My bottom took me far enough down that I always look at people begging at stop light intersections with a “junkie’s eye”. For me at least, your contribution wasn’t going to buy food …it was going to take care of my Jones. A bag or a bottle… so I will not give money to street people. I will feed them.
Whenever I find myself with more dollar store consumables that I can consume… which is pretty much constantly… I make up packages of those exact same things that I would take out hiking.
I keep a few in the car. These I can then pass out to the indigent, and needy at a stoplight. Jerky, crackers, cookies, breakfast bars… there is a decent caloric weight in each bag that can keep somebody going for a day at a time.
I pray that none of us ever has to deal with homelessness or dereliction, but if it did happen, think what a little kindness, and a little bag of food might mean to you…
Tomorrow I need to go “down Babylon”, so I just made up four new packs out of my extra stuff for those I might encounter who can’t leave it behind as easily as I will.
[Random Info Tidbit: one of the other things that the indigent and homeless can always use is a new pair of socks… they have them at the dollar store, too]
Last fall I got a wild hair and finally bought a Laguiole style knife. I say “style” because these are one of the most heavily cloned knives out there. “Laguiole“ is like “Kleenex”… It has passed into common usage for any similar sized, folding pocket knife with a similar sweeping blade. I was under no illusions when I ordered this that it was an actual, handcrafted knife from the village of Laguiole, France, or even the adjoining town of Thiers. For one thing, the Shepherds Cross detail on the handle is upside down, and the rivets are not perfectly aligned. While it actually did ship from France, it is certainly a generic version. And, quite frankly, there is nothing wrong with that.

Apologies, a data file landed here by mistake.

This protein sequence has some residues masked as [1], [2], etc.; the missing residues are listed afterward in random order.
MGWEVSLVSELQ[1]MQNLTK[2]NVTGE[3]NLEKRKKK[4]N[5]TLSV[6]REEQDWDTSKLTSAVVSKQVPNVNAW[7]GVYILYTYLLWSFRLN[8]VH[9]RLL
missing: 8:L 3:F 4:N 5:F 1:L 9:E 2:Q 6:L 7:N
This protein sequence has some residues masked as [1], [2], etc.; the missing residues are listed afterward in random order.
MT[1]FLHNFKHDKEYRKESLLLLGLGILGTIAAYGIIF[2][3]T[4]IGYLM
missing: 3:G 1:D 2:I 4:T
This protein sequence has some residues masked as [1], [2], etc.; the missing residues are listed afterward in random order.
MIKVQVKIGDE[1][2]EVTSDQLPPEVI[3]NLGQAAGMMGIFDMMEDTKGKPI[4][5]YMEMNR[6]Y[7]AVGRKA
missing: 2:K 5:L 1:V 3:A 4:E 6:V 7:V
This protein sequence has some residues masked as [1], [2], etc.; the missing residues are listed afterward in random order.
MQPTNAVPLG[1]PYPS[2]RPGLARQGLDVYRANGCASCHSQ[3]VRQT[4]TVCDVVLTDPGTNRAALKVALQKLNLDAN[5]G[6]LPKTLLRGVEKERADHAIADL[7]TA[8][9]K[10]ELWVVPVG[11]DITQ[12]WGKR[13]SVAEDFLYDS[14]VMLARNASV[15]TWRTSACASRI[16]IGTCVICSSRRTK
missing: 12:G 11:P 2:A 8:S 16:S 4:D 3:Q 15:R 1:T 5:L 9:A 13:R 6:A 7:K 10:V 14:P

Here’s a quick link to the Wikipedia entry, and it contains other links at the bottom if you want even more information>> The Laguiole knife
I have quite a number of what I consider to be decent knives suitable for a variety of purposes, but I lack the money to do any serious collecting of fine blades. This is where my 90%/50% criteria is often used.
The classic Laguiole pocketknife was what you took along to cut up your fruit and cheese, your baguette and sausage on a picnic in the French countryside. If you had one of the units with the corkscrew, you could open your bottle of cheap vin ordinaire.
One of the hallmarks of Lagouile knives is the semi three-dimensional bee on the spine of the knife over the ferrule. A second is the engraving along the spine. [the photo at the left is clipped off the Internet, but shows both of these features] Even on the non-handcrafted knifes, the the finer the detailing of these, the better chance of the entire knife being higher-quality. These were two items that I looked for when I started shopping around and comparing the offerings. I was lucky, and the knife I purchased was even more finely detailed than the one shown.
For my purposes, that is quite enough. This one comes branded “Laguiole L’ Eclair”. It is reportedly made in China of an unknown quality of stainless steel, but takes a very fine, sharp edge with minimum effort. Certainly fine enough for preparing food, and use as a “picnic” knife. The blade opens with a satisfying “snick”, but this is not a locking style knife. However, it does take a firm push up against the back of the blade to disengage the back spring.
The slim blade makes it ideal for slicing. This is why I chose to add one to my camping cutlery. I have big, heavy knives; I have pocket knives and pocket tools. I can dress out a deer carcass, hack up some kindling, and take care of most ordinary camp chores. But none of them have the long, thin blade to finely slice an onion, or to make it a real pleasure to deal with that plate-sized, porterhouse steak that just came off the flaming hardwood coals of your open fire and render it into thin, juicy morsels. The Laguiole does.
It it is also the perfect size to go with my titanium dining set, and carries around perfectly in their mesh bag. Together with the SnowPeak spork, I’m covered. I can prepare and consume in perfect grace, dignity, and high style… while out “roughing it”.
I like using “nice” stuff. That’s how I roll.